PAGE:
Pictured right on a field trip to Greenland, Prof Hanna presented the initial findings of collaborative research that is being carried out in connection with several US and Belgian partners. The project is led by Prof. Marco Tedesco at the Lamont Doherty Earth Observatory/University of Columbia and NASA.

Prof Edward Hanna on a field visit to the Greenland Ice Sheet, 2012

Prof Edward Hanna on a field visit to the Greenland Ice Sheet, 2012

Edward said of his collaborative research, “The Greenland Ice Sheet is a major contributor to current global sea-level rise and it is therefore important to improve understanding of recent changes in ice-sheet mass balance and of the meteorological causes of these changes. This project is closely related to other research I am leading that is examining variations and trends in high-pressure ‘blocking’ over the ice sheet and possible links with the North Atlantic atmospheric jet stream and extreme weather conditions downstream over the UK.”

School Academic invited to RGS Conference in London

The Royal Geographical Society held their Annual International Conference in London from Tuesday 29 August to Friday 1 September 2017. Dr Adegbola Ojo, was invited to attend as a sessional chair, themed around The Health Millennium Development Goals: Global Strides, Local Meanders and also presented a paper titled, Sustainable Development, Health Disparities and Data – Driven Classification of Geographic Areas.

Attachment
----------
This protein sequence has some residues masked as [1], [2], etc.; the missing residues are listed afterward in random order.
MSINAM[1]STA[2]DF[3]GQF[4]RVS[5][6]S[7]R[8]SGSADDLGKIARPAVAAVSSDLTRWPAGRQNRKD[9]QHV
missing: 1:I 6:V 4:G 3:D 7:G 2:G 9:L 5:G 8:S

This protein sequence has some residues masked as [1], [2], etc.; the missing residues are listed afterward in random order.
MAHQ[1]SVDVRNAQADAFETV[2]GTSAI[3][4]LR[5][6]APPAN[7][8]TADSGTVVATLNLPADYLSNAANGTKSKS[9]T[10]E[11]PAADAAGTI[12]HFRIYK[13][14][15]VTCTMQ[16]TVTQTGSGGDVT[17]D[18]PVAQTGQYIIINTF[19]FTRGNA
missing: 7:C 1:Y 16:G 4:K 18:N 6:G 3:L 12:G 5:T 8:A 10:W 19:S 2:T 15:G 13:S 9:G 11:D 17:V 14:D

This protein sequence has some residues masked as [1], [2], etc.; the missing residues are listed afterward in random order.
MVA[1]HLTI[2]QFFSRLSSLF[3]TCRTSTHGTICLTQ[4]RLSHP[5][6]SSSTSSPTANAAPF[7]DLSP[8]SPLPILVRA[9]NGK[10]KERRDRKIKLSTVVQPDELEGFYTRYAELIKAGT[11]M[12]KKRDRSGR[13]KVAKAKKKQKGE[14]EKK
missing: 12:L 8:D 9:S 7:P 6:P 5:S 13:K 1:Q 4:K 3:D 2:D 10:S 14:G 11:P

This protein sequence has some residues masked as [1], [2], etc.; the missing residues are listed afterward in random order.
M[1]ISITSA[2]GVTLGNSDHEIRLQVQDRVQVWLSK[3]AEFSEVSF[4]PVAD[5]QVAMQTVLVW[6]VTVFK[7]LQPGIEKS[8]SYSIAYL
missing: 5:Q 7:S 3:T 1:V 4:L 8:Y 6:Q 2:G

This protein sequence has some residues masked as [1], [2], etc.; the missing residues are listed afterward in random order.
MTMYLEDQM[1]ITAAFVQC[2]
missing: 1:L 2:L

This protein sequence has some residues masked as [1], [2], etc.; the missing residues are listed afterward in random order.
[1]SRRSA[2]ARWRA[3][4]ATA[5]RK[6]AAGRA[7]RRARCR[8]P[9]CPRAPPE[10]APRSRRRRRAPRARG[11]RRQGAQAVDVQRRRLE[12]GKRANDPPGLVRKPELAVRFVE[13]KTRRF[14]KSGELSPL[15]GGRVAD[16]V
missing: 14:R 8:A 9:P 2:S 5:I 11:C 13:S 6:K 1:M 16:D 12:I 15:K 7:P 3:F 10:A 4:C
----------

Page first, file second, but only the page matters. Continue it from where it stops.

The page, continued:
L-R Dr Anthonia Onyeahialam (Aberystwyth University), Dr Ojo and Mildred Ajebon (Durham University).

L-R
Dr Anthonia Onyeahialam (Aberystwyth University), Dr Ojo and Mildred Ajebon (Durham University).

An overview of the session chaired by Dr Ojo:

UN Millennium Development Goals (MDGs) in summary report great strides made globally on the health MDGs. For example, between 2000 and 2015, 37% and 60% decline in malaria incidence and mortality rates respectively has been reported. This is often not the case at many local levels where disease rates contrast amidst elite populations, health behaviours and spaces that are often overlooked. This session thematically explored challenges around the health MDGs, and other cross cutting goals.

The session focused on issues such as:

  • Deviations and contrary reports to progress reported globally on the health MDGs – malaria, HIV/AIDS and Tuberculosis, maternal and child health; poverty, hunger; wellbeing.
  • MDGs as a global commodity
  • Local interpretations and perceptions about the health MDGs
  • Hidden and often overlooked local risks, behaviours, space and place and the emergence of spatially constructed diseases
  • Health MDGs, biosecurity and border concerns
  • The role of transnational health care provision, delivery and education including medical missions in the knowledge gaps created between the local and global scale
  • Insights using local, national and global primary and secondary data sources that contradict or complement findings from multiple scales including analytical methods

 You can find out more about the conference here.